Yet Another Judge Slams Copyright Trolls; Warns That Courts Should Not Be Used To 'Bludgeon' People Into Settling
from the down-they-go dept
In sum, although the complaints state that IP addresses are assigned to “devices” and thus by discovering the individual associated with that IP address will reveal “defendants’ true identity,” this is unlikely to be the case. Most, if not all, of the IP addresses will actually reflect a wireless router or other networking device, meaning that while the ISPs will provide the name of its subscriber, the alleged infringer could be the subscriber, a member of his or her family, an employee, invitee, neighbor or interloperThere are a number of issues specific to the claims of the plaintiff, K-Beech in this case, including its failure to register the copyrights in question, and a weak attempt at lumping in a trademark claim after this came to light. However, what becomes clear pretty quickly is that the judge isn't buying any of this, and sees that it's really just an attempt to use the courts to shake people down. It starts off with the discovery request going far beyond what's necessary to take a case to trial:
However, not all the information sought is required to advance the claim. For example, in addition to names and addresses, plaintiffs seek both the home telephone numbers and email addresses of the putative John Does... information which is clearly not required to proceed with this action. In particular, obtaining the home telephone numbers seems calculated to further plaintiffs’ settlement strategies, discussed above, rather than advancing their claims by allowing them to effect service.But the larger point is that the court recognizes these kinds of copyright trolling lawsuits as "abusive litigation tactics." While the court notes that it can and should encourage settlements, it also notes that the rules say those settlements should be "just" and it's not clear that's what's happening here:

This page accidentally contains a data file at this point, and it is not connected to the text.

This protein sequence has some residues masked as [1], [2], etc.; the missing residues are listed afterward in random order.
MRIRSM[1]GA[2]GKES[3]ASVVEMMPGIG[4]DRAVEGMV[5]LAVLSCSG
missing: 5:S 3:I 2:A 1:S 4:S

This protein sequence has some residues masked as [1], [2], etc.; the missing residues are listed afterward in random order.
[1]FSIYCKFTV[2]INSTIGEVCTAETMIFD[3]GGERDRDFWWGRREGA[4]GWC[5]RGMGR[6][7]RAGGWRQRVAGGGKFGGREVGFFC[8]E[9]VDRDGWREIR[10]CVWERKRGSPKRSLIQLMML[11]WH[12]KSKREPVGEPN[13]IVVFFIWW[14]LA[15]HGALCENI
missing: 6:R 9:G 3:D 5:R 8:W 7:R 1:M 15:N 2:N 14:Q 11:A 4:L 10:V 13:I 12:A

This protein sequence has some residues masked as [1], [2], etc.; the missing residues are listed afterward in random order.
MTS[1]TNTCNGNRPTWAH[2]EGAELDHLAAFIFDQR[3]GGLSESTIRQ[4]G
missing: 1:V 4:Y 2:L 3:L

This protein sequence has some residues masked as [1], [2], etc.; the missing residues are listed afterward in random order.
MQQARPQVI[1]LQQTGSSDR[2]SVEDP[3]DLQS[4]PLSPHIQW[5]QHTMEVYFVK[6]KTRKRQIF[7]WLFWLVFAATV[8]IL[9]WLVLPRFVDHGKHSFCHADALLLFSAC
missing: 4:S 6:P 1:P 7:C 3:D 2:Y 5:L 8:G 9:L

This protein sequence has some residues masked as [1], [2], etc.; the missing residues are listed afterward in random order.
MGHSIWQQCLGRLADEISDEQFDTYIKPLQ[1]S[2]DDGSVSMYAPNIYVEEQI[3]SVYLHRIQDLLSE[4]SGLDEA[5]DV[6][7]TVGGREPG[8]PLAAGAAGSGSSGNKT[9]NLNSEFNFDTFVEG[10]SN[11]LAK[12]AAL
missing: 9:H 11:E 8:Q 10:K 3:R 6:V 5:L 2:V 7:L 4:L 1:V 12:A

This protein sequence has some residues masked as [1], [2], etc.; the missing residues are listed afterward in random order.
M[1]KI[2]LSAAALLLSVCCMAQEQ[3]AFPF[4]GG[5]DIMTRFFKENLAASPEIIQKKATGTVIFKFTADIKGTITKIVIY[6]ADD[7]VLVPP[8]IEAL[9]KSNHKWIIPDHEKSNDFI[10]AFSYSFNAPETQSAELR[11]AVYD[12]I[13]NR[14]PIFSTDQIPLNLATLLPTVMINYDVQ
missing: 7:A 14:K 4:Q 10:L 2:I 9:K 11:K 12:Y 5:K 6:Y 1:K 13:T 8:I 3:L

Our federal court system provides litigants with some of the finest tools available to assist in resolving disputes; the courts should not, however, permit those tools to be used as a bludgeon.The court then goes on to agree with many other courts in noting that lumping a bunch of defendants together in the same lawsuit is improper joinder, and agrees to only allow discovery on the very first IP address named in each of the lawsuits being considered.
On the whole, there isn't that much different about this ruling from a bunch of other recent rulings, but it's another one to add to the pile, and it gets clearer and clearer every day that the courts are now aware of how trolls are abusing the system, and less and less likely to allow such abuse.